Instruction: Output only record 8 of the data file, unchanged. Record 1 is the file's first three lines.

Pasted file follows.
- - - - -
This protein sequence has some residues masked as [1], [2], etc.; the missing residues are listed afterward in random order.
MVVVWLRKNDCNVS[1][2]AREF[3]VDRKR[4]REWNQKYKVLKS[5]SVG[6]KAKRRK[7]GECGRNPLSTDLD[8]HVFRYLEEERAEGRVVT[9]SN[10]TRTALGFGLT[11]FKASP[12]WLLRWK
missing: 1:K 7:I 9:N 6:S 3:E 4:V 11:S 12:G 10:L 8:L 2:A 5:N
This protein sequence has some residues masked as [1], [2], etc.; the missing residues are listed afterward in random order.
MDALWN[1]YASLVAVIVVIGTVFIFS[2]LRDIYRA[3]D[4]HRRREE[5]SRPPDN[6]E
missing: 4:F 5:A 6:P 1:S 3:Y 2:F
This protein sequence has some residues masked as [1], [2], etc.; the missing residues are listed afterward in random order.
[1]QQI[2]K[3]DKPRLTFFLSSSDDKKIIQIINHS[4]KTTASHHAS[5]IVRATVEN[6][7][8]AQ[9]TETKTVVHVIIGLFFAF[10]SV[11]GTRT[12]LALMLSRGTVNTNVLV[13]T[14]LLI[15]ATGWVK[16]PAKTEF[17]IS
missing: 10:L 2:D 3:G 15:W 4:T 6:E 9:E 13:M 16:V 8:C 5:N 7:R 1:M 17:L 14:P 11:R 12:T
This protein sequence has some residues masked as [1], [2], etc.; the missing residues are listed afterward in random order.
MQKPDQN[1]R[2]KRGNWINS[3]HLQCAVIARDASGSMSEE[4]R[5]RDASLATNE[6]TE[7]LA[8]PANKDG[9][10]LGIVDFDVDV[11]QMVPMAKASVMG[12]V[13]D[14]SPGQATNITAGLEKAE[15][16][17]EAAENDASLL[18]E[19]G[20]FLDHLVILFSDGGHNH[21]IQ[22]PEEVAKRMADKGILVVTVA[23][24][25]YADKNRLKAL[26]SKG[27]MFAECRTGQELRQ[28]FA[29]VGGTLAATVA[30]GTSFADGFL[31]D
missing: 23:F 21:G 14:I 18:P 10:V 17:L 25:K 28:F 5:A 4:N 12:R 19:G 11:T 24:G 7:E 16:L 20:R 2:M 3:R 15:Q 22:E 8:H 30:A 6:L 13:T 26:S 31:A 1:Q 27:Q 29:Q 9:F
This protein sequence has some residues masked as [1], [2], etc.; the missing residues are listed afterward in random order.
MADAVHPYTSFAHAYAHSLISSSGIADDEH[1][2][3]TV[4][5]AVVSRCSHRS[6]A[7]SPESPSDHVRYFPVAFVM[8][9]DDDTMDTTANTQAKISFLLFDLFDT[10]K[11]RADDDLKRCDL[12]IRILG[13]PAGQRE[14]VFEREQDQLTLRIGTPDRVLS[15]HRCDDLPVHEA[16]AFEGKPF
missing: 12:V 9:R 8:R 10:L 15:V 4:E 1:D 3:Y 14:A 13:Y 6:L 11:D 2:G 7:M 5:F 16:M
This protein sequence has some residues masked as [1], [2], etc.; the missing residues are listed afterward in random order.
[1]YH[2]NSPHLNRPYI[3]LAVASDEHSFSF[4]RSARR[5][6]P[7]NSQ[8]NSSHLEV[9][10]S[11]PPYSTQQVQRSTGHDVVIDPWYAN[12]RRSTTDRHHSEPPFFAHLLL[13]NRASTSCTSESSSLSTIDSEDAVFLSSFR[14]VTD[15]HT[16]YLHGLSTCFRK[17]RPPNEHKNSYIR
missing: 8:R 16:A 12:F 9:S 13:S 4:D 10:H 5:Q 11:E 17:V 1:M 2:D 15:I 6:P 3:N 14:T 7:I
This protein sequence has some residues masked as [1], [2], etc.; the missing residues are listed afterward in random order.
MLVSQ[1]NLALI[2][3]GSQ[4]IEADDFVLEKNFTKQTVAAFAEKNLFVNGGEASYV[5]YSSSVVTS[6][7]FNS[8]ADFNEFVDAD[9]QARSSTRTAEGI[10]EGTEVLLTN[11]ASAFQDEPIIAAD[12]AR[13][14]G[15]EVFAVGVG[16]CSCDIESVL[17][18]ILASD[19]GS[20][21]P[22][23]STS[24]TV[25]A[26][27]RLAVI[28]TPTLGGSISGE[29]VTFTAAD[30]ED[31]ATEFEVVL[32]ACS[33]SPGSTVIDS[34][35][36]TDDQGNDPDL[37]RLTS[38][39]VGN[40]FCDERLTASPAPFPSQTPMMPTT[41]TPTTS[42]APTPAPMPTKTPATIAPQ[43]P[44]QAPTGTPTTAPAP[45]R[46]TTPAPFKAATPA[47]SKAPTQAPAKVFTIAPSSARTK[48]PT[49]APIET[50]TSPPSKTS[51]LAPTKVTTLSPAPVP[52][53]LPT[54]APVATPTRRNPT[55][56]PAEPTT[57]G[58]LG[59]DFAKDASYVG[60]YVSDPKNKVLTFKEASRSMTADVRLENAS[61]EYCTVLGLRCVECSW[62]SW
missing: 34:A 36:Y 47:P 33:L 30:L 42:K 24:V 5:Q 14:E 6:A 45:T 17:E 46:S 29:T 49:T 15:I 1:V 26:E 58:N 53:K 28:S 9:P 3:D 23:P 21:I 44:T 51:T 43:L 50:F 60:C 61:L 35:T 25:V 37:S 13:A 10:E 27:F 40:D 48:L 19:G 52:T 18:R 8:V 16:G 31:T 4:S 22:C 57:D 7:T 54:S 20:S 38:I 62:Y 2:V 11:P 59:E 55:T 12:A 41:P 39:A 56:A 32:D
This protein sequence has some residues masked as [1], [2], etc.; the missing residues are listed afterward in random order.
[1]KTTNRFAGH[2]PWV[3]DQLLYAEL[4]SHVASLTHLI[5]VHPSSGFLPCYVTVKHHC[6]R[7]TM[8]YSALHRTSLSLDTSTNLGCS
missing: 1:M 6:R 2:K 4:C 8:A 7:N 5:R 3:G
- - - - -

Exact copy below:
This protein sequence has some residues masked as [1], [2], etc.; the missing residues are listed afterward in random order.
[1]KTTNRFAGH[2]PWV[3]DQLLYAEL[4]SHVASLTHLI[5]VHPSSGFLPCYVTVKHHC[6]R[7]TM[8]YSALHRTSLSLDTSTNLGCS
missing: 1:M 6:R 2:K 4:C 8:A 7:N 5:R 3:G